Social relations in school and psychosomatic health among Swedish adolescents—the role of academic orientation

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Abstract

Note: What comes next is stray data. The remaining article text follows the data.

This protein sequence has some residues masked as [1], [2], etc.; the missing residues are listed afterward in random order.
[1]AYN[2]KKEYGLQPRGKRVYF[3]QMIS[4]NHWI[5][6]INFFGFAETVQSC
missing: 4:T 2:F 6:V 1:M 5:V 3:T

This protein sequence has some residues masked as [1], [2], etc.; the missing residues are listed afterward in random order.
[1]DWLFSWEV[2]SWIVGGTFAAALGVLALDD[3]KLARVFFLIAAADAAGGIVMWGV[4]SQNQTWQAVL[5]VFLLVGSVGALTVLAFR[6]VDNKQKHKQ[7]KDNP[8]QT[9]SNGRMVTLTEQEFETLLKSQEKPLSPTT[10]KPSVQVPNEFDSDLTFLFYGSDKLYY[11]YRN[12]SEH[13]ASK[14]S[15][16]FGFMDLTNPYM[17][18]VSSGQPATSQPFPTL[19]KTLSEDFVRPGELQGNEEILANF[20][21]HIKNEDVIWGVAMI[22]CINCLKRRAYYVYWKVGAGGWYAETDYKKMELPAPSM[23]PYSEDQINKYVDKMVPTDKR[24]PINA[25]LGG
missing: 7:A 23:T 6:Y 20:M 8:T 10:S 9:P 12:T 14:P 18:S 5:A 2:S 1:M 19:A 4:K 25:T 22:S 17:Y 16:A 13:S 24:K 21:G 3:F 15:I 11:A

Background: The purpose of this study was to analyse the connection between two types of social relations in school (to peers and to teachers) and psychosomatic health complaints among adolescents in school Year 9 in the Swedish compulsory school. In particular, the focus is on the importance of students’ academic orientation as a possible modifier of the association between social relations and psychosomatic health complaints. Methods: The data were collected during the 1995–2005 time period from approximately 10 000 Swedish adolescents in the age of 15–16 years by using a questionnaire that was handed out in the class room. Results: There are strong associations between adolescents’ social relations in school (both to peers and to teachers) and psychosomatic health complaints. Worse relationships are connected to worse psychosomatic health. The health effects of teacher contacts were significantly modified by academic orientation; they were stronger for theoretically (i.e. those with better health) than for non-theoretically oriented students. Conclusion: Interpreted from a social class perspective, the results may reflect that the theoretically oriented students to a higher degree strive to conform to the culture present in school making this group of students more sensitive for teacher relations manifested as recognitions, rewards or penalties. In order to promote social equity in health, efforts to improve social relations in school should not solely focus on the teacher–student relationships but also on the relationships between peers.

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